Journal of Cancer Research and Therapeutics

BRIEF COMMUNICATION
Year
: 2010  |  Volume : 6  |  Issue : 3  |  Page : 296--298

Primary bone lymphoma: A report of two cases and review of the literature


Tejinder Singh1, CT Satheesh1, KC Lakshmaiah1, TM Suresh1, Govind K Babu1, D Lokanatha1, Linu A Jacob1, Rajashekar Halkud2,  
1 Department of Medical Oncology, Kidwai Memorial Institute of Oncology, Bangalore - 560 030, India
2 Head and Neck Surgery, Kidwai Memorial Institute of Oncology, Bangalore - 560 030, India

Correspondence Address:
Tejinder Singh
Dept of Medical Oncology, Kidwai Memorial Institute of Oncology, Bangalore - 560 029
India

Abstract

Primary bone lymphoma (PBL) is an uncommon tumor accounting for approximately 4-5% of extra nodal lymphoma and less than 1% of all non-Hodgkin«SQ»s lymphoma. Disease may be complicated at presentation by pathological fracture or spinal cord compression. Diffuse large-B-cell lymphoma (DLBCL) accounts for the majority of cases of PBL. Owing to its rarity, only a few retrospective studies have been published addressing the prognosis and treatment of primary bone lymphoma. In this paper, we report our experience with two cases of PBL treated with chemotherapy and radiotherapy and review literature to elucidate the optimal treatment of primary bone lymphoma.



How to cite this article:
Singh T, Satheesh C T, Lakshmaiah K C, Suresh T M, Babu GK, Lokanatha D, Jacob LA, Halkud R. Primary bone lymphoma: A report of two cases and review of the literature.J Can Res Ther 2010;6:296-298


How to cite this URL:
Singh T, Satheesh C T, Lakshmaiah K C, Suresh T M, Babu GK, Lokanatha D, Jacob LA, Halkud R. Primary bone lymphoma: A report of two cases and review of the literature. J Can Res Ther [serial online] 2010 [cited 2020 Jul 10 ];6:296-298
Available from: http://www.cancerjournal.net/text.asp?2010/6/3/296/73366


Full Text

 Introduction



Primary lymphoma of bone (PLB), which is defined as lymphoma localized to the bone without evidence of lymph nodes or other tissues at presentation, is one of the rarest primary bone malignancies, accounting for less than 5% of all primary bone tumors. [1] Diffuse large-B-cell lymphoma (DLBCL) accounts for the majority of cases of PBL. [2],[3] Non-Hodgkin's lymphoma is found outside of nodal tissues in 24-45% of cases. Common extranodal sites include the GI tract, skin, and, less often, bone. As primary bone lymphoma is a highly curable disease, differentiation from other causes of lytic bone lesion such as secondaries from carcinomas and other primary bone tumors is important. PBL have excellent prognosis following chemotherapy and radiotherapy. Here we report two cases primary non-Hodgkin's lymphoma of bone diagnosed and treated in our hospital.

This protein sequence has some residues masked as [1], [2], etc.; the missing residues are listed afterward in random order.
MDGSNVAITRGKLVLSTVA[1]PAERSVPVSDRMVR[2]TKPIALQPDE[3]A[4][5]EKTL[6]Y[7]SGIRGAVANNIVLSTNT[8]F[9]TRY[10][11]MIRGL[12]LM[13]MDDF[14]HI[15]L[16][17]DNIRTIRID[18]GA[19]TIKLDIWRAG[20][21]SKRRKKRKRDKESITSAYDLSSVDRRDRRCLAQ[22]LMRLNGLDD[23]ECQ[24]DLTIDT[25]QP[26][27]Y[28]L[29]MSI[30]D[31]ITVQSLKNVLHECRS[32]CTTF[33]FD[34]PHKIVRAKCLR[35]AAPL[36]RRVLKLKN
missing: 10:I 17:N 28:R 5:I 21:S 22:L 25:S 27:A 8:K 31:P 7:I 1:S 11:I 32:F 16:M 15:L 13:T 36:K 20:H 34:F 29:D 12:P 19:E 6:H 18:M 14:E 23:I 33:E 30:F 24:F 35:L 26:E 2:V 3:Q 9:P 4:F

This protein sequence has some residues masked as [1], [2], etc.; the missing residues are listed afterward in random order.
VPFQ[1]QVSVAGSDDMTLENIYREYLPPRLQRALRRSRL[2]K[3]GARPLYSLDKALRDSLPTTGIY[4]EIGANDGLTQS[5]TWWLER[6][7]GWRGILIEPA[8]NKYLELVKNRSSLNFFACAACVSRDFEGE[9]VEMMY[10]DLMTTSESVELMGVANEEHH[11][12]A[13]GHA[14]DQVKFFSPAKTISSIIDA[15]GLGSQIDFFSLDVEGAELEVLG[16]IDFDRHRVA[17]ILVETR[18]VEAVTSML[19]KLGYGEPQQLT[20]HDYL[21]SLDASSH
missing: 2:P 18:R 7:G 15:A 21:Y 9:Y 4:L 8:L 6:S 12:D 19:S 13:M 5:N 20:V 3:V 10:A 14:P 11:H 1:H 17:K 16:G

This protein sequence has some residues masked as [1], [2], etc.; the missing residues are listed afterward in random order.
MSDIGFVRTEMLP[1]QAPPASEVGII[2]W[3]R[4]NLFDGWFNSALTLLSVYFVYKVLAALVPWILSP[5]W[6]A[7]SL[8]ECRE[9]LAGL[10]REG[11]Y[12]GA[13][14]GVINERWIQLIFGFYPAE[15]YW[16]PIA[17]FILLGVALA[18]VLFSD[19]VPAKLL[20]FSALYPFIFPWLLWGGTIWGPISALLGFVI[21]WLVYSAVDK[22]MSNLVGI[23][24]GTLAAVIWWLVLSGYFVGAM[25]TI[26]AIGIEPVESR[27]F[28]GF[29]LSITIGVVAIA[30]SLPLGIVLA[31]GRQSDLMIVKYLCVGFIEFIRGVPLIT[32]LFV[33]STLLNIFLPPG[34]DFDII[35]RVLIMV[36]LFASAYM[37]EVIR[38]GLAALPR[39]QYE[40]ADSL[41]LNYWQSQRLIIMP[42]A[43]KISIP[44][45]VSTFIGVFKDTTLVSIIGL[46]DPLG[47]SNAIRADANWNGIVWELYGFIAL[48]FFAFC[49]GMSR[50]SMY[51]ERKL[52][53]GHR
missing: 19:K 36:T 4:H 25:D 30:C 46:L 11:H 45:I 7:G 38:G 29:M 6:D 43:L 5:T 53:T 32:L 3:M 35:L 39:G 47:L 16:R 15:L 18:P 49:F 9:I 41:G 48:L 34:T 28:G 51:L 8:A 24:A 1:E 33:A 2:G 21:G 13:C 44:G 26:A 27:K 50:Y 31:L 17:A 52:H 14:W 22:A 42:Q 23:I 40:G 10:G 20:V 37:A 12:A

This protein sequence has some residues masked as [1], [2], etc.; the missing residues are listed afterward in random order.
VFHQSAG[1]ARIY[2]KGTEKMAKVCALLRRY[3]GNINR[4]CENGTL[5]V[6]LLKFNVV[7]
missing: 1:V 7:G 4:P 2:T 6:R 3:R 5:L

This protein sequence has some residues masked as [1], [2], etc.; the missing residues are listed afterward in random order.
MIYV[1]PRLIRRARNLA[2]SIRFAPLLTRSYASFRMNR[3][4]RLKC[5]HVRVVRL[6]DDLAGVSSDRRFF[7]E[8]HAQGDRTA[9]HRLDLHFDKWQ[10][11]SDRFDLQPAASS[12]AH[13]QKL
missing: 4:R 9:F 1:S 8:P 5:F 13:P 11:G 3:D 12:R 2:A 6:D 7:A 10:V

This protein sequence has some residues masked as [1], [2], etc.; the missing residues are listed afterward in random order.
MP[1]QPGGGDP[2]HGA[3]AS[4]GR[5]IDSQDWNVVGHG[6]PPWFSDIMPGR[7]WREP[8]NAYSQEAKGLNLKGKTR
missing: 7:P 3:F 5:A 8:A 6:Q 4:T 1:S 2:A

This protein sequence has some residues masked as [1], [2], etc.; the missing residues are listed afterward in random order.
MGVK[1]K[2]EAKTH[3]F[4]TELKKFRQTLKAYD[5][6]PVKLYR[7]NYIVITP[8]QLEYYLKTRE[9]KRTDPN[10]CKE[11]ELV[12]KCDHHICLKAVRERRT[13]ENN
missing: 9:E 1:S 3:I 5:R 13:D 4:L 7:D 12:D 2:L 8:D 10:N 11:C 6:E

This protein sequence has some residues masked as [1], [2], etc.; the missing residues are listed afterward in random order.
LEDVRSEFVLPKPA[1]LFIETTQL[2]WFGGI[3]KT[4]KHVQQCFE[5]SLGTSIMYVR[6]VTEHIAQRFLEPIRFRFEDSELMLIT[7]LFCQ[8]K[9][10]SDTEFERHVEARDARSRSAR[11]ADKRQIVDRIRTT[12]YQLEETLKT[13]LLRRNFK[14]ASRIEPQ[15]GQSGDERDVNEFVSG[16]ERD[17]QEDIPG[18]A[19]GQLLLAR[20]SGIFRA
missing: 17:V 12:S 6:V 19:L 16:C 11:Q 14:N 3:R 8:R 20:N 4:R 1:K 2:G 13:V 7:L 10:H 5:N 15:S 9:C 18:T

Case Reports



Case 1

A 44-year-old male presented with pain and swelling in left thigh since two months. X-ray of left thigh showed multiple lytic and sclerotic areas involving the lower end of left femur. Open biopsy of the lesion was done. Histopathological examination showed small round cell tumor. Immunohistochemistry of the lesion showed positivity for LCA and CD 20 and negative for CD 99, cytokeratin, desmin and CD 3. Further work up including bone marrow aspiration and biopsy, CT scan of neck, chest, abdomen/ pelvis and bone scan was normal. Final diagnosis was diffuse large B cell lymphoma of left femur and his disease was staged as stage I-E. He was treated with six cycles of CHOP and he had complete response to the therapy. This was followed by radiation therapy 35Gy in 15 fractions over 3 weeks followed by a boost of 500cGy with a reduced field. Patient is now on regular follow up and is disease free since last three years after treatment.